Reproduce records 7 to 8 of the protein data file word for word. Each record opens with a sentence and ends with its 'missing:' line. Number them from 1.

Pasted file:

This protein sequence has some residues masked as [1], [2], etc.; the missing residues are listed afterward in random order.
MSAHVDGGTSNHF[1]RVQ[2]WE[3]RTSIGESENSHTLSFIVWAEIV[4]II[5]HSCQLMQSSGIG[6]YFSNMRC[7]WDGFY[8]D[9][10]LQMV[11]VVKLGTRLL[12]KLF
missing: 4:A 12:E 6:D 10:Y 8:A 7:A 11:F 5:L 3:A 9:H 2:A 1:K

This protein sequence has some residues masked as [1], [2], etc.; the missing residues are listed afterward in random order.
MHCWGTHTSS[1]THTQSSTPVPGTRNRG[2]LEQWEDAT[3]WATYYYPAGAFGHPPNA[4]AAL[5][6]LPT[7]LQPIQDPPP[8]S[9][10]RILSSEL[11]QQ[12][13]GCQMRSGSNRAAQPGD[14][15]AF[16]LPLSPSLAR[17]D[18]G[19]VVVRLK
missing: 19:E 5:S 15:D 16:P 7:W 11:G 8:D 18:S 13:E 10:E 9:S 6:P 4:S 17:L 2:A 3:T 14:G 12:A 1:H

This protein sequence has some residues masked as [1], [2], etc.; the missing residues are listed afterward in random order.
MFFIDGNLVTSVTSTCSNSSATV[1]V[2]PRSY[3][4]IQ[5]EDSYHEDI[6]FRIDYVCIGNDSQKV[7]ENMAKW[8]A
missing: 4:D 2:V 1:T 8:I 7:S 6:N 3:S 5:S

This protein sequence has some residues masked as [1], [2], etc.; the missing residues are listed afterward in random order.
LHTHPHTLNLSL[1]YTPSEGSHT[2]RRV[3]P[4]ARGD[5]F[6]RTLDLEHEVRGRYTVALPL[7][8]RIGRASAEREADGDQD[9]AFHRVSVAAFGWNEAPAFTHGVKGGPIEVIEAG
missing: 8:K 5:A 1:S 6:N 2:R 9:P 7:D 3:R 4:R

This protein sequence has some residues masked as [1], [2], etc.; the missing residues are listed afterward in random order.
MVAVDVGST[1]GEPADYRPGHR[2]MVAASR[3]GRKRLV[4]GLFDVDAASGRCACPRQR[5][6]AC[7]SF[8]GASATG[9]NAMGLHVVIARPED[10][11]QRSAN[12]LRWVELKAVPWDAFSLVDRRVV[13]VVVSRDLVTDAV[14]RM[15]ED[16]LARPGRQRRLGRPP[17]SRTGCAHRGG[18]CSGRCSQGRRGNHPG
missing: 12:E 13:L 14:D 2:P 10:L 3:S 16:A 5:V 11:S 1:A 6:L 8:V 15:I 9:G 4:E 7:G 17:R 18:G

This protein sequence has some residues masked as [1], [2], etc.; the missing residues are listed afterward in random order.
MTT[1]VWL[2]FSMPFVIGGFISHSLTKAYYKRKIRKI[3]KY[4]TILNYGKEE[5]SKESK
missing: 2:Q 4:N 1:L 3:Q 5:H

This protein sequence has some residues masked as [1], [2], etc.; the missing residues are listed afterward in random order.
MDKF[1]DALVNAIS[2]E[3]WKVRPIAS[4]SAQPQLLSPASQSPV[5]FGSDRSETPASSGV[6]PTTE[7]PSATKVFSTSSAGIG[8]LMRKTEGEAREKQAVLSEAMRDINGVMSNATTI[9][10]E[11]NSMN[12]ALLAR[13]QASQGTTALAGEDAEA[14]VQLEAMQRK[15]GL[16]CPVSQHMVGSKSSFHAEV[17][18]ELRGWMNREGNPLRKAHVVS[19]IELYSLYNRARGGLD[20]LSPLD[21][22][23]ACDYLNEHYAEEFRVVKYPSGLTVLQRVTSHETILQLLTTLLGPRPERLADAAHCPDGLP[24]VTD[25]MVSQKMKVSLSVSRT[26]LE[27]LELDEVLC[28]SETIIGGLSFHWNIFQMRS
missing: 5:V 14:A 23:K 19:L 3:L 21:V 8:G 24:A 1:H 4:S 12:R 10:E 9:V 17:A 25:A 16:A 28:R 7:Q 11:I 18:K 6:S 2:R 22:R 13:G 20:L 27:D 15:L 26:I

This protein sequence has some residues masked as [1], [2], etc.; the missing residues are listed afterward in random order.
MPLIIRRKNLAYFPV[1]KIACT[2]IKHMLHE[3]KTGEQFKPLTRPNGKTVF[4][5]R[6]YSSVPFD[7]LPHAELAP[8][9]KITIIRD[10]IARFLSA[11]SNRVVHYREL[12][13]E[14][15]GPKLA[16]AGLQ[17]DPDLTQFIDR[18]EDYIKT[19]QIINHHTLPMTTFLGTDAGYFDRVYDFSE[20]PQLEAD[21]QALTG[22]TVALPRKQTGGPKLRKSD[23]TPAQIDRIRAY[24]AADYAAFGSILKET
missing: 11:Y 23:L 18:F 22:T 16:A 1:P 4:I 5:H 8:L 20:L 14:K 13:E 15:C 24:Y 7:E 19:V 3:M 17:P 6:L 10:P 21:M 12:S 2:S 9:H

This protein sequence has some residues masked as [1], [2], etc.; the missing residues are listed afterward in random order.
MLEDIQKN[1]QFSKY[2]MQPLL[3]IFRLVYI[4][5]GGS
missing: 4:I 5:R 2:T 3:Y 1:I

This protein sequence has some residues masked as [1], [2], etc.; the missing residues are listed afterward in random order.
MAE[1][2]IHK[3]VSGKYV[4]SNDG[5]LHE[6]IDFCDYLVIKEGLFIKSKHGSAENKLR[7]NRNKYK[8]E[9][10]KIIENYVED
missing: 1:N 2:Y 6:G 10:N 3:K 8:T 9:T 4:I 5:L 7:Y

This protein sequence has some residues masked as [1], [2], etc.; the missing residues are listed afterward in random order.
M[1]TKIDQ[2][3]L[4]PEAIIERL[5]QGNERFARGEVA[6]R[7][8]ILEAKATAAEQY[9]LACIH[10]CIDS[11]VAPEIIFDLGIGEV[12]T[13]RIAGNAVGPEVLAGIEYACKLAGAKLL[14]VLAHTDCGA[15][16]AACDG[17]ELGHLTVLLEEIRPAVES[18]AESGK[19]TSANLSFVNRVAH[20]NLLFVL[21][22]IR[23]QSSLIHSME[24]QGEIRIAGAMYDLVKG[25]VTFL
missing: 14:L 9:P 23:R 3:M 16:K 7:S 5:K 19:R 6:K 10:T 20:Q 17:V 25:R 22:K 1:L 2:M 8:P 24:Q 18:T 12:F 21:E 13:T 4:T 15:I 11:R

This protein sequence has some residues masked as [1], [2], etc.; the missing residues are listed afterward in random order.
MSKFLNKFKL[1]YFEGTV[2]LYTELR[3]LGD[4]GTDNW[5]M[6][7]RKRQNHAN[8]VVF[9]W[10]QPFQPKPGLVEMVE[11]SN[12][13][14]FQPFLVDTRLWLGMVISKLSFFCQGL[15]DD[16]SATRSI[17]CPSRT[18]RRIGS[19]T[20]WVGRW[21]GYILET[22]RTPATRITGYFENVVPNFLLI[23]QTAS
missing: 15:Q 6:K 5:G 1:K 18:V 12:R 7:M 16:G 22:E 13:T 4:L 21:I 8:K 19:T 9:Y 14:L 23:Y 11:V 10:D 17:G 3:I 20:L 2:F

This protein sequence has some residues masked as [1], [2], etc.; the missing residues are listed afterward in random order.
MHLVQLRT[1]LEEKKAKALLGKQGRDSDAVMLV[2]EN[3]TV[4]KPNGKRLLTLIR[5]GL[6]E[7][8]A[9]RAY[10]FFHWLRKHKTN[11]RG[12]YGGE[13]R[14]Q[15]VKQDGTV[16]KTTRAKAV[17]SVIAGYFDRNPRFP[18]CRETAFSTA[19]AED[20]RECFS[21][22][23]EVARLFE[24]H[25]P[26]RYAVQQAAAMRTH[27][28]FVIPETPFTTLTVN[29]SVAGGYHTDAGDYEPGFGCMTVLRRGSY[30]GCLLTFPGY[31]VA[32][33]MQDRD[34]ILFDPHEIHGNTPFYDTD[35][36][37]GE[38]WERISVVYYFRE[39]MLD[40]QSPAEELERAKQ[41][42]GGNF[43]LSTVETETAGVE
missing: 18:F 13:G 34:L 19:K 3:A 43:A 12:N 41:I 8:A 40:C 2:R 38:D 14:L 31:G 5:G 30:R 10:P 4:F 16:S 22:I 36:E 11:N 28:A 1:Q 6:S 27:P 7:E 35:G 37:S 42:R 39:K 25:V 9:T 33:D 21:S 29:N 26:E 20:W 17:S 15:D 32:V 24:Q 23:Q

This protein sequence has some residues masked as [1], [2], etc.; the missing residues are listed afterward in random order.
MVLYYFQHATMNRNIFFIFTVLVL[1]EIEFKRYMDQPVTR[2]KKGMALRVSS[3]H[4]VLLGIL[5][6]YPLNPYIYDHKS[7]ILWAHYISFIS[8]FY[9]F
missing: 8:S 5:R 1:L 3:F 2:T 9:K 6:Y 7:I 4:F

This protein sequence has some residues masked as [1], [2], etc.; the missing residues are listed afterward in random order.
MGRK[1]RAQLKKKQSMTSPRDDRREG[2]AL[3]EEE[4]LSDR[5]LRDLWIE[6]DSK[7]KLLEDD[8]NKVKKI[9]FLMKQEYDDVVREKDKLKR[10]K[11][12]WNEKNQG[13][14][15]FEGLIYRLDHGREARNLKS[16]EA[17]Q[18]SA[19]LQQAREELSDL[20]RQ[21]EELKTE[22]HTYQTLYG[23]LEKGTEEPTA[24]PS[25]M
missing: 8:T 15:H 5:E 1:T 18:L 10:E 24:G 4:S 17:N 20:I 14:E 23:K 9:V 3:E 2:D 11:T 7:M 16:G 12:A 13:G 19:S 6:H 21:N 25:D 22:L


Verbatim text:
This protein sequence has some residues masked as [1], [2], etc.; the missing residues are listed afterward in random order.
MDKF[1]DALVNAIS[2]E[3]WKVRPIAS[4]SAQPQLLSPASQSPV[5]FGSDRSETPASSGV[6]PTTE[7]PSATKVFSTSSAGIG[8]LMRKTEGEAREKQAVLSEAMRDINGVMSNATTI[9][10]E[11]NSMN[12]ALLAR[13]QASQGTTALAGEDAEA[14]VQLEAMQRK[15]GL[16]CPVSQHMVGSKSSFHAEV[17][18]ELRGWMNREGNPLRKAHVVS[19]IELYSLYNRARGGLD[20]LSPLD[21][22][23]ACDYLNEHYAEEFRVVKYPSGLTVLQRVTSHETILQLLTTLLGPRPERLADAAHCPDGLP[24]VTD[25]MVSQKMKVSLSVSRT[26]LE[27]LELDEVLC[28]SETIIGGLSFHWNIFQMRS
missing: 5:V 14:A 23:K 19:L 3:L 21:V 8:G 24:A 1:H 4:S 12:R 10:E 9:V 17:A 25:A 16:A 28:R 7:Q 11:I 18:K 6:S 2:R 22:R 13:G 20:L 27:D 15:L 26:I

This protein sequence has some residues masked as [1], [2], etc.; the missing residues are listed afterward in random order.
MPLIIRRKNLAYFPV[1]KIACT[2]IKHMLHE[3]KTGEQFKPLTRPNGKTVF[4][5]R[6]YSSVPFD[7]LPHAELAP[8][9]KITIIRD[10]IARFLSA[11]SNRVVHYREL[12][13]E[14][15]GPKLA[16]AGLQ[17]DPDLTQFIDR[18]EDYIKT[19]QIINHHTLPMTTFLGTDAGYFDRVYDFSE[20]PQLEAD[21]QALTG[22]TVALPRKQTGGPKLRKSD[23]TPAQIDRIRAY[24]AADYAAFGSILKET
missing: 11:Y 23:L 18:F 22:T 16:A 1:P 4:I 5:H 8:L 20:L 14:K 13:E 15:C 24:Y 7:E 19:V 3:M 17:P 6:L 10:P 21:M 12:S 2:S 9:H